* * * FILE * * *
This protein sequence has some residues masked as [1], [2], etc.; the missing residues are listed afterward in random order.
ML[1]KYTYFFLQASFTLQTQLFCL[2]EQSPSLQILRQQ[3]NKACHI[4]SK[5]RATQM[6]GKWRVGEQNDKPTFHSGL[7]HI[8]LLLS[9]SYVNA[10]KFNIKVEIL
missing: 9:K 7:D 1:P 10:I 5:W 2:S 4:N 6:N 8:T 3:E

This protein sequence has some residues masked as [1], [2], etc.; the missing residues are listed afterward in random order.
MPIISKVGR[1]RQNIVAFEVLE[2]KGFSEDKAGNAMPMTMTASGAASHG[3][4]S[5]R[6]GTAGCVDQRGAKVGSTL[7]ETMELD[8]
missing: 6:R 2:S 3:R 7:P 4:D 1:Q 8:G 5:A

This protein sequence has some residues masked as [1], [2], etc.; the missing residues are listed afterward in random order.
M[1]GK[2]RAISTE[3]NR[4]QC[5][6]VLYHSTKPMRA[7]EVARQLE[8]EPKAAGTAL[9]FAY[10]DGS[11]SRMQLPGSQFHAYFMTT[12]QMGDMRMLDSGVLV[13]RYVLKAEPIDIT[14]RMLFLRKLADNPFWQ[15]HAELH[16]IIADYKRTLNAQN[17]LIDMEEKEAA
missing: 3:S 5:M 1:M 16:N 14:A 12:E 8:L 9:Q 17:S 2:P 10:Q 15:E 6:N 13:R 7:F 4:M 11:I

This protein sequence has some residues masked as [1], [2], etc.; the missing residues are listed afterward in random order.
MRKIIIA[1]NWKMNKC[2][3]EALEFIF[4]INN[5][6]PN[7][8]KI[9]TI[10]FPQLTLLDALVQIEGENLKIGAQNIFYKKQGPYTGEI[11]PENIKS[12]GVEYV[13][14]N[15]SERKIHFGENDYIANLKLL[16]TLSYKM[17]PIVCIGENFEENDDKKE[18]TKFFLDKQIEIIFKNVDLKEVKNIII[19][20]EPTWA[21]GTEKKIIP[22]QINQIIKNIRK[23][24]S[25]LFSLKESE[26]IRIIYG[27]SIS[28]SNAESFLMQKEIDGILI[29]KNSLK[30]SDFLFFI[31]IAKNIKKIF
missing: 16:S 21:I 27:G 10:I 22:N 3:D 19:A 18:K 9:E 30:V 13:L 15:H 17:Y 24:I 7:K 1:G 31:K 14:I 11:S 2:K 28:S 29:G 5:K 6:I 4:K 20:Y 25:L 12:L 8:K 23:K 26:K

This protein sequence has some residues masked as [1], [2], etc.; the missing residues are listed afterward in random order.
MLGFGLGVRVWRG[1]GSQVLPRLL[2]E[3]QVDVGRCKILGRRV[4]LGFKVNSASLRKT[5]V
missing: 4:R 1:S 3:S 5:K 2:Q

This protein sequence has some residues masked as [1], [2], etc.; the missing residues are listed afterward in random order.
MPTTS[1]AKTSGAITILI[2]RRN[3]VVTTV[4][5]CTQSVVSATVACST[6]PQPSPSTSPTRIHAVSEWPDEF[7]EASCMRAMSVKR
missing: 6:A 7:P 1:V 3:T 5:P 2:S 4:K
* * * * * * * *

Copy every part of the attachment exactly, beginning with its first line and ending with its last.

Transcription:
This protein sequence has some residues masked as [1], [2], etc.; the missing residues are listed afterward in random order.
ML[1]KYTYFFLQASFTLQTQLFCL[2]EQSPSLQILRQQ[3]NKACHI[4]SK[5]RATQM[6]GKWRVGEQNDKPTFHSGL[7]HI[8]LLLS[9]SYVNA[10]KFNIKVEIL
missing: 9:K 7:D 1:P 10:I 5:W 2:S 4:N 6:N 8:T 3:E

This protein sequence has some residues masked as [1], [2], etc.; the missing residues are listed afterward in random order.
MPIISKVGR[1]RQNIVAFEVLE[2]KGFSEDKAGNAMPMTMTASGAASHG[3][4]S[5]R[6]GTAGCVDQRGAKVGSTL[7]ETMELD[8]
missing: 6:R 2:S 3:R 7:P 4:D 1:Q 8:G 5:A

This protein sequence has some residues masked as [1], [2], etc.; the missing residues are listed afterward in random order.
M[1]GK[2]RAISTE[3]NR[4]QC[5][6]VLYHSTKPMRA[7]EVARQLE[8]EPKAAGTAL[9]FAY[10]DGS[11]SRMQLPGSQFHAYFMTT[12]QMGDMRMLDSGVLV[13]RYVLKAEPIDIT[14]RMLFLRKLADNPFWQ[15]HAELH[16]IIADYKRTLNAQN[17]LIDMEEKEAA
missing: 3:S 5:M 1:M 16:N 14:A 12:E 8:L 9:Q 17:S 2:P 10:Q 15:E 6:N 13:R 7:F 4:M 11:I

This protein sequence has some residues masked as [1], [2], etc.; the missing residues are listed afterward in random order.
MRKIIIA[1]NWKMNKC[2][3]EALEFIF[4]INN[5][6]PN[7][8]KI[9]TI[10]FPQLTLLDALVQIEGENLKIGAQNIFYKKQGPYTGEI[11]PENIKS[12]GVEYV[13][14]N[15]SERKIHFGENDYIANLKLL[16]TLSYKM[17]PIVCIGENFEENDDKKE[18]TKFFLDKQIEIIFKNVDLKEVKNIII[19][20]EPTWA[21]GTEKKIIP[22]QINQIIKNIRK[23][24]S[25]LFSLKESE[26]IRIIYG[27]SIS[28]SNAESFLMQKEIDGILI[29]KNSLK[30]SDFLFFI[31]IAKNIKKIF
missing: 16:S 21:I 27:G 10:I 22:N 3:D 19:A 18:K 9:E 30:V 13:L 15:H 17:Y 24:I 7:K 1:G 31:K 14:I 11:S 2:K 28:S 29:G 5:K 6:I 4:K 20:Y 25:L 12:L 8:K 23:K 26:K

This protein sequence has some residues masked as [1], [2], etc.; the missing residues are listed afterward in random order.
MLGFGLGVRVWRG[1]GSQVLPRLL[2]E[3]QVDVGRCKILGRRV[4]LGFKVNSASLRKT[5]V
missing: 4:R 1:S 3:S 5:K 2:Q

This protein sequence has some residues masked as [1], [2], etc.; the missing residues are listed afterward in random order.
MPTTS[1]AKTSGAITILI[2]RRN[3]VVTTV[4][5]CTQSVVSATVACST[6]PQPSPSTSPTRIHAVSEWPDEF[7]EASCMRAMSVKR
missing: 6:A 7:P 1:V 3:T 5:P 2:S 4:K